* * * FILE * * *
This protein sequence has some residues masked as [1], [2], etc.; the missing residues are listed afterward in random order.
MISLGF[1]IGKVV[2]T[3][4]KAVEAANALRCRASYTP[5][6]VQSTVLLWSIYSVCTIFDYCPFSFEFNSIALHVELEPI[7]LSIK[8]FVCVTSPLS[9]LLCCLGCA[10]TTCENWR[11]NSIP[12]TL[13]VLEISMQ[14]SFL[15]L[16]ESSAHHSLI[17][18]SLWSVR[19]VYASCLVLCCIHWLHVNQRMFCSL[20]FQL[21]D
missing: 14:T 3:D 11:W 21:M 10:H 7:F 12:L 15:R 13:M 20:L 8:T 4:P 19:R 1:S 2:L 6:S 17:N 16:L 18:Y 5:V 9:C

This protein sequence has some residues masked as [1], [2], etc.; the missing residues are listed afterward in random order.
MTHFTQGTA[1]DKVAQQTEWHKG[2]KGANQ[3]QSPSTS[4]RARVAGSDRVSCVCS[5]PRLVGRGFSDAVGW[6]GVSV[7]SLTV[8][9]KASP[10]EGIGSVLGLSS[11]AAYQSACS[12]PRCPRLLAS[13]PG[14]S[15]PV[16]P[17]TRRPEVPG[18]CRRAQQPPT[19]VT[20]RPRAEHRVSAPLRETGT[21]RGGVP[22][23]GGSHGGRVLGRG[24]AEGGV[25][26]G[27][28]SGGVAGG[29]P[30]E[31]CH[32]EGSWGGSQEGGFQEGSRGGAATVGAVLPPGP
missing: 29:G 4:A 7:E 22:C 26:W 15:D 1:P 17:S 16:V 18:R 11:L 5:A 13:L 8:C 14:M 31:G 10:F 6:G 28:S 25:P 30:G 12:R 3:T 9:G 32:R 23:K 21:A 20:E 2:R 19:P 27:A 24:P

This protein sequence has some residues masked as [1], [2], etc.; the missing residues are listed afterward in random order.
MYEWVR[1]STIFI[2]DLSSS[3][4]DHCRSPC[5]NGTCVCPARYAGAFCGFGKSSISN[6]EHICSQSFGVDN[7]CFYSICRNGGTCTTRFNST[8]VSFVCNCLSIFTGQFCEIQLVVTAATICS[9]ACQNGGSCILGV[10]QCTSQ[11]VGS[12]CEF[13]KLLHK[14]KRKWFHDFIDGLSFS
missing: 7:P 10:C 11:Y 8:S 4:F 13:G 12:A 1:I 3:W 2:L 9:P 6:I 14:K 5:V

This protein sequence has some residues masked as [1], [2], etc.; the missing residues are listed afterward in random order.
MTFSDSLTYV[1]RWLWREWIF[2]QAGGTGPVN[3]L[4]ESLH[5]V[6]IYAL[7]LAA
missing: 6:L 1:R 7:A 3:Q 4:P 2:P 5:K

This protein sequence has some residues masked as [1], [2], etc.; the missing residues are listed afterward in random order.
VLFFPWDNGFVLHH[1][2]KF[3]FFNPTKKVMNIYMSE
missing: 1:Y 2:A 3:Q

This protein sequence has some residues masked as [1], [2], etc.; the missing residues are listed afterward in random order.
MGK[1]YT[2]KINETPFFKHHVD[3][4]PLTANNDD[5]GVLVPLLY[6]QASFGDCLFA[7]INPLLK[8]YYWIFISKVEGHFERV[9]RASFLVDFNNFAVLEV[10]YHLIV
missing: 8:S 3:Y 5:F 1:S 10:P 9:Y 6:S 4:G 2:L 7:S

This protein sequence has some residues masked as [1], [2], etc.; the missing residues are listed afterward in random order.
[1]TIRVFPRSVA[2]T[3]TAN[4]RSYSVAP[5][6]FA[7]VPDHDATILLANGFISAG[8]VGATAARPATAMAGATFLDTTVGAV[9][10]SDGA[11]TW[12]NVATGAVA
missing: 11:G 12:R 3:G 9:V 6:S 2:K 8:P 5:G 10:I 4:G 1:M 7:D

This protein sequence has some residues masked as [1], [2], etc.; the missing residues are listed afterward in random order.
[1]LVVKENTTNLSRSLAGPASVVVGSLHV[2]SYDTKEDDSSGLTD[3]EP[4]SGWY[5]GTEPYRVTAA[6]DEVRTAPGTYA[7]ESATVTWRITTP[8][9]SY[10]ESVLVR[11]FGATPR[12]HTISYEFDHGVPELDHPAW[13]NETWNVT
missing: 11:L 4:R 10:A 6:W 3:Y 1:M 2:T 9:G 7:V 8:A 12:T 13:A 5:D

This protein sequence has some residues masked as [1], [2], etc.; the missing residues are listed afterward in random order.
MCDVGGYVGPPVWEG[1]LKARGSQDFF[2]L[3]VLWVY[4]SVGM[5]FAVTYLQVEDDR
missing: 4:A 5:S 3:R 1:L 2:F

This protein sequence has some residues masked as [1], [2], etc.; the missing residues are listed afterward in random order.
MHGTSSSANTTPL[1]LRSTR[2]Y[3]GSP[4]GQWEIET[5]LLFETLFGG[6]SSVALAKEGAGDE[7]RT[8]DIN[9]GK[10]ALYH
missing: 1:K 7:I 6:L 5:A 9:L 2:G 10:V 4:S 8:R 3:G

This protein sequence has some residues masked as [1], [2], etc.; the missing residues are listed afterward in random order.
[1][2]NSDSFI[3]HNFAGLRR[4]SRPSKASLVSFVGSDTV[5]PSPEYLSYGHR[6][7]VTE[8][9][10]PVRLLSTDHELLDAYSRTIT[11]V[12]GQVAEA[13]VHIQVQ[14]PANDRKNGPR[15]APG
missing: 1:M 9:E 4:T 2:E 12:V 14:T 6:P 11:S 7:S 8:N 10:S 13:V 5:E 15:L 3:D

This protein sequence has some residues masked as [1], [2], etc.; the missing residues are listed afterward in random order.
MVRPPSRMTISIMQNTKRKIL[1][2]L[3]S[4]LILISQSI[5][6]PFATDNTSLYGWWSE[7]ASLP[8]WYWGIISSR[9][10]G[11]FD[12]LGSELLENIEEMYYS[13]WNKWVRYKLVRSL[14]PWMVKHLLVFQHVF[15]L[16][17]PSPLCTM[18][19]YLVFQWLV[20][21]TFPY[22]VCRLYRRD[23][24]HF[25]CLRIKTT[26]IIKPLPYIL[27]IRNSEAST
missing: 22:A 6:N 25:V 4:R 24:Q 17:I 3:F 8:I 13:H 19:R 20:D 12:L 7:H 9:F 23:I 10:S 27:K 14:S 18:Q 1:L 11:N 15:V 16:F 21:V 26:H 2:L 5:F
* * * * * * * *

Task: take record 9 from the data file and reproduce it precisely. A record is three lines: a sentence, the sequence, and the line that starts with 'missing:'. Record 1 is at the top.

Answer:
This protein sequence has some residues masked as [1], [2], etc.; the missing residues are listed afterward in random order.
MCDVGGYVGPPVWEG[1]LKARGSQDFF[2]L[3]VLWVY[4]SVGM[5]FAVTYLQVEDDR
missing: 4:A 5:S 3:R 1:L 2:F